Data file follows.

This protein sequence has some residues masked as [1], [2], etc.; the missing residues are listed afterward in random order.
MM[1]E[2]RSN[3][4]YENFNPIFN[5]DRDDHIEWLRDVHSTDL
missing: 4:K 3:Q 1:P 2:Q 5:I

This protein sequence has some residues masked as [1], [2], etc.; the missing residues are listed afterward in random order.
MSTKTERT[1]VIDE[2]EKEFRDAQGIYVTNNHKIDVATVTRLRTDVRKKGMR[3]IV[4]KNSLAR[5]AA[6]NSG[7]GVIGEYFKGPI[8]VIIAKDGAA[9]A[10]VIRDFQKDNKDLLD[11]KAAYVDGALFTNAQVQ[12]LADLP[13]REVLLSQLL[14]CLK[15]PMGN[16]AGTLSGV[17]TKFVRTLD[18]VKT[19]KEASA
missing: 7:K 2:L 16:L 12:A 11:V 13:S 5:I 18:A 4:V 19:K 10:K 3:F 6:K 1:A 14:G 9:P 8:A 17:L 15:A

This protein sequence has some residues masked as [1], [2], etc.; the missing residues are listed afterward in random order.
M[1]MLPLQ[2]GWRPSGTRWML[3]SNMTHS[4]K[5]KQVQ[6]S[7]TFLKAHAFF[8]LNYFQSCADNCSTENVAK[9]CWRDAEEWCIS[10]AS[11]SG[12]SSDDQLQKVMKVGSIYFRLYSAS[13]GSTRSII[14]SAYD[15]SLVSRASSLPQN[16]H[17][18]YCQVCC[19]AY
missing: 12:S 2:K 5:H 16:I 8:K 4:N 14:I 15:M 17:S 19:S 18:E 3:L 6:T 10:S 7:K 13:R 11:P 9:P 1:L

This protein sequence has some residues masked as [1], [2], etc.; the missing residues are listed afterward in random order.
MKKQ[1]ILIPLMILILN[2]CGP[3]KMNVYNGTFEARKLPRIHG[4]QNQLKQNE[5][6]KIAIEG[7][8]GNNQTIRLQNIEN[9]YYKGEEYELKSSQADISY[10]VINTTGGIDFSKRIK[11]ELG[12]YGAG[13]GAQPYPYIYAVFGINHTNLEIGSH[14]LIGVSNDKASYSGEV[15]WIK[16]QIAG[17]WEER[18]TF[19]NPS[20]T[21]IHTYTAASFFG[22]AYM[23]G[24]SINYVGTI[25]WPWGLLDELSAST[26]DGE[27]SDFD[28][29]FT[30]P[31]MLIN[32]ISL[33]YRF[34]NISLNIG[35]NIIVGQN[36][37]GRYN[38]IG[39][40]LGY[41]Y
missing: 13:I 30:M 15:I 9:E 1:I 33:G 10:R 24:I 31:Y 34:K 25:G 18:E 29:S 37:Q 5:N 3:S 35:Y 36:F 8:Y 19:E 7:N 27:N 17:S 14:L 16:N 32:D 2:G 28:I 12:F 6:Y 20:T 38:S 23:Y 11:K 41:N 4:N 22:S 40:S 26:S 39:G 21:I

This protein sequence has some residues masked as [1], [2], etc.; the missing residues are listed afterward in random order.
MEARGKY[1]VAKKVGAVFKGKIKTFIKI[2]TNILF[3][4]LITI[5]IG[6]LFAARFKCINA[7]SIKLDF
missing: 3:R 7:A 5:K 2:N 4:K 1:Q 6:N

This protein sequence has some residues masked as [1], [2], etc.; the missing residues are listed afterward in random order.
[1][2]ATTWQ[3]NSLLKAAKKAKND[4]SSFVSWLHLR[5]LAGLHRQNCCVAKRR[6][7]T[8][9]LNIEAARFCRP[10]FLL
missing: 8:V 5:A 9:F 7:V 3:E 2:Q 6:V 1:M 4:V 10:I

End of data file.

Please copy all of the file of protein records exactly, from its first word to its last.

This protein sequence has some residues masked as [1], [2], etc.; the missing residues are listed afterward in random order.
MM[1]E[2]RSN[3][4]YENFNPIFN[5]DRDDHIEWLRDVHSTDL
missing: 4:K 3:Q 1:P 2:Q 5:I

This protein sequence has some residues masked as [1], [2], etc.; the missing residues are listed afterward in random order.
MSTKTERT[1]VIDE[2]EKEFRDAQGIYVTNNHKIDVATVTRLRTDVRKKGMR[3]IV[4]KNSLAR[5]AA[6]NSG[7]GVIGEYFKGPI[8]VIIAKDGAA[9]A[10]VIRDFQKDNKDLLD[11]KAAYVDGALFTNAQVQ[12]LADLP[13]REVLLSQLL[14]CLK[15]PMGN[16]AGTLSGV[17]TKFVRTLD[18]VKT[19]KEASA
missing: 7:K 2:L 16:L 12:A 11:V 13:S 5:I 18:A 4:V 19:K 10:K 3:F 6:K 1:A 14:G 9:P 8:A 17:L 15:A

This protein sequence has some residues masked as [1], [2], etc.; the missing residues are listed afterward in random order.
M[1]MLPLQ[2]GWRPSGTRWML[3]SNMTHS[4]K[5]KQVQ[6]S[7]TFLKAHAFF[8]LNYFQSCADNCSTENVAK[9]CWRDAEEWCIS[10]AS[11]SG[12]SSDDQLQKVMKVGSIYFRLYSAS[13]GSTRSII[14]SAYD[15]SLVSRASSLPQN[16]H[17][18]YCQVCC[19]AY
missing: 12:S 2:K 5:H 16:I 8:K 4:N 14:I 15:M 17:S 19:S 18:E 3:L 6:T 10:S 7:K 13:R 11:P 9:P 1:L

This protein sequence has some residues masked as [1], [2], etc.; the missing residues are listed afterward in random order.
MKKQ[1]ILIPLMILILN[2]CGP[3]KMNVYNGTFEARKLPRIHG[4]QNQLKQNE[5][6]KIAIEG[7][8]GNNQTIRLQNIEN[9]YYKGEEYELKSSQADISY[10]VINTTGGIDFSKRIK[11]ELG[12]YGAG[13]GAQPYPYIYAVFGINHTNLEIGSH[14]LIGVSNDKASYSGEV[15]WIK[16]QIAG[17]WEER[18]TF[19]NPS[20]T[21]IHTYTAASFFG[22]AYM[23]G[24]SINYVGTI[25]WPWGLLDELSAST[26]DGE[27]SDFD[28][29]FT[30]P[31]MLIN[32]ISL[33]YRF[34]NISLNIG[35]NIIVGQN[36][37]GRYN[38]IG[39][40]LGY[41]Y
missing: 13:I 30:M 15:I 9:E 1:I 33:G 10:R 24:I 31:Y 34:K 25:G 18:E 29:S 37:Q 5:N 3:S 35:Y 36:F 8:Y 19:E 7:N 27:N 17:S 14:L 16:N 32:D 2:G 28:I 12:F 6:Y 20:T 38:S 23:Y 11:K 41:N 4:N 22:S 40:S 26:S 39:G 21:I

This protein sequence has some residues masked as [1], [2], etc.; the missing residues are listed afterward in random order.
MEARGKY[1]VAKKVGAVFKGKIKTFIKI[2]TNILF[3][4]LITI[5]IG[6]LFAARFKCINA[7]SIKLDF
missing: 3:R 7:A 5:K 2:N 4:K 1:Q 6:N

This protein sequence has some residues masked as [1], [2], etc.; the missing residues are listed afterward in random order.
[1][2]ATTWQ[3]NSLLKAAKKAKND[4]SSFVSWLHLR[5]LAGLHRQNCCVAKRR[6][7]T[8][9]LNIEAARFCRP[10]FLL
missing: 8:V 5:A 9:F 7:V 3:E 2:Q 6:V 1:M 4:V 10:I